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Egyptian Steel seeks duties on Turkish rebar: chief exec

Keywords: Tags  Egyptian Steel Group, Ahmed Abou Hashima, Egypt, Turkey, rebar, U.S. Commerce Department, reinforcing bar, steel wire rod

NEW YORK — Egyptian Steel Group is seeking anti-dumping tariffs on Turkish rebar to help protect the fledgling local industry and is looking at the U.S. Commerce Department’s handling of its rebar trade case against Turkey with interest, according to its top executive.

Anti-dumping duties of 5 to 7 percent on Egyptian imports of Turkish rebar for four or five years could protect a budding Egyptian steel sector that has been hit with rising natural gas and water prices as well as higher wages following that country’s democratic revolution, chief executive officer Ahmed Abou Hashima told AMM in an exclusive interview July 21. The sector is disadvantaged compared with Turkish rebar producers, which established their industry in the late 1980s and have enjoyed substantial government support since 2007, he said.

"All we need is four or five years to protect our industry," Abou Hashima said, estimating that Turkish rebar exports enjoy a $50-per-ton subsidy. "After that, we can compete very fairly with Turkish and Chinese competitors."

Abou Hashima has requested that Egypt’s new government investigate potential anti-dumping duties on Turkish rebar, but expects that actual policy decisions could take several months to unfold.

The U.S. trade case against Turkish rebar (, April 21) has been watched closely, Abou Hashima said, and Commerce’s recent rebar decisions were "fair" and "aggressive."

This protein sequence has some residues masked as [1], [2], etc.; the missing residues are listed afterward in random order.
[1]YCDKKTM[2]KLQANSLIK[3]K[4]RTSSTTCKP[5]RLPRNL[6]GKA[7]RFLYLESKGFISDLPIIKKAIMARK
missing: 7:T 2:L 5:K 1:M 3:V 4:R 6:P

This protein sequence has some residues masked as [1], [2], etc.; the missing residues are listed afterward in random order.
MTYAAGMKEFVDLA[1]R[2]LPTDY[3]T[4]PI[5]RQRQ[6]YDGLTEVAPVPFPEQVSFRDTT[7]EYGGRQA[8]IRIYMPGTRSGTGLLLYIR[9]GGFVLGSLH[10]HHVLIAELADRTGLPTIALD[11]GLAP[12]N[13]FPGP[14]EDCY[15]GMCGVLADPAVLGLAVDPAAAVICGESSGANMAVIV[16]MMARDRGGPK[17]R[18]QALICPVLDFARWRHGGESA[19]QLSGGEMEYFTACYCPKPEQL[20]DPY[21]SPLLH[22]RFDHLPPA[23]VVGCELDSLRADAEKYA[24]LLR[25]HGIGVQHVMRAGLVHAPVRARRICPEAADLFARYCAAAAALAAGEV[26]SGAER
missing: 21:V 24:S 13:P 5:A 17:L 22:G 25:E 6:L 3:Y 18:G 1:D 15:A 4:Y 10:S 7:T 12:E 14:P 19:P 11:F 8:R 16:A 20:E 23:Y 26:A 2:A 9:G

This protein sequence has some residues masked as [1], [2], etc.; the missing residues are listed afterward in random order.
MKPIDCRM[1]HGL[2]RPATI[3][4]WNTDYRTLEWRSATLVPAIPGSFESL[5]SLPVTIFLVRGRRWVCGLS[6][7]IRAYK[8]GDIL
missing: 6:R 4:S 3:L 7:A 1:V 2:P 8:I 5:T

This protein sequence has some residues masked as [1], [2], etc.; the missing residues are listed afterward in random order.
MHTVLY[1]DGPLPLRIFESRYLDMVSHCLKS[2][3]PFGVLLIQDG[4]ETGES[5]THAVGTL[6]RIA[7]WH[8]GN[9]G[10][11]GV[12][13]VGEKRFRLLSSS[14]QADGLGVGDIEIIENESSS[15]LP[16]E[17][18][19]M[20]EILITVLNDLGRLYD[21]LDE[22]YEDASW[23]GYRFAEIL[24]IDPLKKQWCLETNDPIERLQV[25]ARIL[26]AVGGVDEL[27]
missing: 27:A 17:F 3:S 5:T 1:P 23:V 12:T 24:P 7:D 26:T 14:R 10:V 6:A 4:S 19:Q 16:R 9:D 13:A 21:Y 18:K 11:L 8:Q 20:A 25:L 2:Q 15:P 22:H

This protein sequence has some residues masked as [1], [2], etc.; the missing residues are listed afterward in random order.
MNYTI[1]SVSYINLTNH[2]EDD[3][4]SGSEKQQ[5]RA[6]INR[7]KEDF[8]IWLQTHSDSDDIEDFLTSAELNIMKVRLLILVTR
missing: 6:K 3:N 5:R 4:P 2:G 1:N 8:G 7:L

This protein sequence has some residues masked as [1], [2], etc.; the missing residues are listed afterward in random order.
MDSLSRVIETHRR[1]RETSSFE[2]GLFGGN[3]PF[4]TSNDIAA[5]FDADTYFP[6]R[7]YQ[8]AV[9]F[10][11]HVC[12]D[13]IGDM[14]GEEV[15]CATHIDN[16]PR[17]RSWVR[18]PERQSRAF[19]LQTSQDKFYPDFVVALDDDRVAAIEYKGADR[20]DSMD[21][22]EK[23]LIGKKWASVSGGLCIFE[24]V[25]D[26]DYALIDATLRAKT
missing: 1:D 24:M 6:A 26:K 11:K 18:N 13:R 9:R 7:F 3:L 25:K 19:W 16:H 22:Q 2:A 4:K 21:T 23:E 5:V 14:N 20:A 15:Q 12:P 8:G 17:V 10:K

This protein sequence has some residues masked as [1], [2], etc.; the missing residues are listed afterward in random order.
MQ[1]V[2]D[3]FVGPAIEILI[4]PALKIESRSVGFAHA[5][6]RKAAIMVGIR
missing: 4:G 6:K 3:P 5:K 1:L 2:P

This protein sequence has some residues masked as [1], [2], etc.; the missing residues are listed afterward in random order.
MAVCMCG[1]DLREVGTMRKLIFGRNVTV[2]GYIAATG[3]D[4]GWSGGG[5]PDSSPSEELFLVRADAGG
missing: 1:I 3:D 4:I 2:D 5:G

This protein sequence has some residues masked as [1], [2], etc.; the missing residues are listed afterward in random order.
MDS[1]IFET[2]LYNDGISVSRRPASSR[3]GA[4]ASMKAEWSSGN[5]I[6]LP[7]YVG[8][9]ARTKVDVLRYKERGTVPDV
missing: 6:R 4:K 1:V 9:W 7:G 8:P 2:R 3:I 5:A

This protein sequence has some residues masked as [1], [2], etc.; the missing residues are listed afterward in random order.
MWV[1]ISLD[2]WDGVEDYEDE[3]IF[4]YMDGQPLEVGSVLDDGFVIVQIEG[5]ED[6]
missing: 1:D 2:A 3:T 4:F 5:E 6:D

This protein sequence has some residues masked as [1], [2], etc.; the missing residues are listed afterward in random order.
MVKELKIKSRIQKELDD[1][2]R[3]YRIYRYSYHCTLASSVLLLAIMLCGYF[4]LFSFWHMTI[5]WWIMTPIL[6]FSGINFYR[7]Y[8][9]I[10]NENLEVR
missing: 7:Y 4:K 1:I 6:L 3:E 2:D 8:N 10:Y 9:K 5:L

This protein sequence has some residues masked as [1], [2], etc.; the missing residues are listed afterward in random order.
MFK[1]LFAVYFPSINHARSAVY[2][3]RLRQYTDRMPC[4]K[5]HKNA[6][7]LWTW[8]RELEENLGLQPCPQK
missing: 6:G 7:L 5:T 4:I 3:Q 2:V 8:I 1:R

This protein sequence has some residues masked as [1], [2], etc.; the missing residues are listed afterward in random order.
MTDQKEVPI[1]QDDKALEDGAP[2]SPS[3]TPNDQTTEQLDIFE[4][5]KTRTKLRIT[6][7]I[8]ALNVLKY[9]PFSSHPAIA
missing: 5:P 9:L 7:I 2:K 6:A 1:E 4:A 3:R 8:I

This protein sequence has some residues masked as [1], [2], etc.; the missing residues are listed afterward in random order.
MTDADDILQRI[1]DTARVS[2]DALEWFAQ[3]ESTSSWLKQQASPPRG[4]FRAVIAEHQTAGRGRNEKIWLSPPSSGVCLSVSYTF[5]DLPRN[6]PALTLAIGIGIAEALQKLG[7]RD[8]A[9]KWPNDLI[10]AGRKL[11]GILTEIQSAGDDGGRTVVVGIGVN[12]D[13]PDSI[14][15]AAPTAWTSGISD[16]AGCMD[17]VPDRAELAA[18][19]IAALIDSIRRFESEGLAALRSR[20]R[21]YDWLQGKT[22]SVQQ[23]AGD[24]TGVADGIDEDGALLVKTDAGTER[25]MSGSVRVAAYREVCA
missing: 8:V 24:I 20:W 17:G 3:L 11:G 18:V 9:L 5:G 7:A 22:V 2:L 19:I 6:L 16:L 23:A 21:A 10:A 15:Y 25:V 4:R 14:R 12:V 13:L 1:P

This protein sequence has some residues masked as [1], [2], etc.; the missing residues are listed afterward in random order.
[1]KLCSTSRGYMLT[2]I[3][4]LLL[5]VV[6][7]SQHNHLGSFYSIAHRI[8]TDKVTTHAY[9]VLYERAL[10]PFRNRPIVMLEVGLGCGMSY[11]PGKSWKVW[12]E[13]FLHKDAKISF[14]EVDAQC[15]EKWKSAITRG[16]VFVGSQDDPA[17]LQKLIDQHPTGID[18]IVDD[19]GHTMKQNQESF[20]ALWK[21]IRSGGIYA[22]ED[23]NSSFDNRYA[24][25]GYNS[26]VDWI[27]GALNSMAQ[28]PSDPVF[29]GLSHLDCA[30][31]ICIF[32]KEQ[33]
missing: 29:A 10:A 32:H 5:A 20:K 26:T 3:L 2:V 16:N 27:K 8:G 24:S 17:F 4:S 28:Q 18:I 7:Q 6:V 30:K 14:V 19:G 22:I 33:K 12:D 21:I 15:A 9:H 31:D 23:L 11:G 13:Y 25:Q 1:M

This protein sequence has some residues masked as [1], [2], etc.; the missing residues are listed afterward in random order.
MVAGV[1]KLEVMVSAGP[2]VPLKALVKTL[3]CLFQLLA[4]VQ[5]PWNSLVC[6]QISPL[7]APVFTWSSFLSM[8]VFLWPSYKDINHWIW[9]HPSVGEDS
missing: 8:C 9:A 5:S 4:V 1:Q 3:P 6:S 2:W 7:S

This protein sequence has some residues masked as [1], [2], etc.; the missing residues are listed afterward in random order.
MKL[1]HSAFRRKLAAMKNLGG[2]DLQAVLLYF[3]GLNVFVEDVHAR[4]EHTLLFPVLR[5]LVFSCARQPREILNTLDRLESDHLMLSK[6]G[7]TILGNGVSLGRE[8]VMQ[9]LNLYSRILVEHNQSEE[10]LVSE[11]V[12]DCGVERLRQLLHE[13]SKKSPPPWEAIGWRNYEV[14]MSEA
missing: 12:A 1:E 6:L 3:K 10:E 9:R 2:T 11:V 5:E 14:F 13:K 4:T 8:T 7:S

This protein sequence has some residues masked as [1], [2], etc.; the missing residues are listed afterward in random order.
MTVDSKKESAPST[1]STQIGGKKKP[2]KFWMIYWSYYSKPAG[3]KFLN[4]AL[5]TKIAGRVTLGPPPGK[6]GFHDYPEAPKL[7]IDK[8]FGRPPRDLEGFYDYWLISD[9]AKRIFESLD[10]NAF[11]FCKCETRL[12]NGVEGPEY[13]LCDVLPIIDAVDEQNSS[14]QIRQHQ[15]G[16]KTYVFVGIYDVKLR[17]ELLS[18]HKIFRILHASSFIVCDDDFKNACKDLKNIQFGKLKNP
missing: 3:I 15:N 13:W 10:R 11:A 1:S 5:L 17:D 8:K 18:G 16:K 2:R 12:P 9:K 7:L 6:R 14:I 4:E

Turkey received lower anti-dumping duties on rebar exports than initially expected in the preliminary decision, while Mexican producers suffered substantial duties. Mexican duties could edge lower in the final determination—due in several weeks—while Turkish duties could be higher, according to market sources.

Egyptian Steel, the country’s fourth-largest steelmaker, produces rebar, billet and wire rod. The Cairo-based company expects combined production to reach 3.4 million tons by 2016, which would make it Egypt’s second-largest steelmaker.

The company does not yet plan to export Egyptian wire rod to the United States, although some Egyptian wire rod reportedly has already been bought by a U.S. trader (, June 6). Ezz Steel Co. SAE, Egypt’s top steelmaker, has sold wire rod to the United States, according to one source.

Egyptian Steel plans to import 1.5 million tons of U.S. scrap annually over the next several years after its four steel mills become fully operational in 2015, Abou Hashima said. That will be the most important trade relationship between Egyptian Steel and the United States for the foreseeable future, he said.

Egyptian Steel is unlikely to hold an initial public offering before 2017, Abou Hashima said, partly because it first plans to ramp up production. The company would like to obtain a 25-percent market share of Egypt’s steel market, up from 10 percent, he said.

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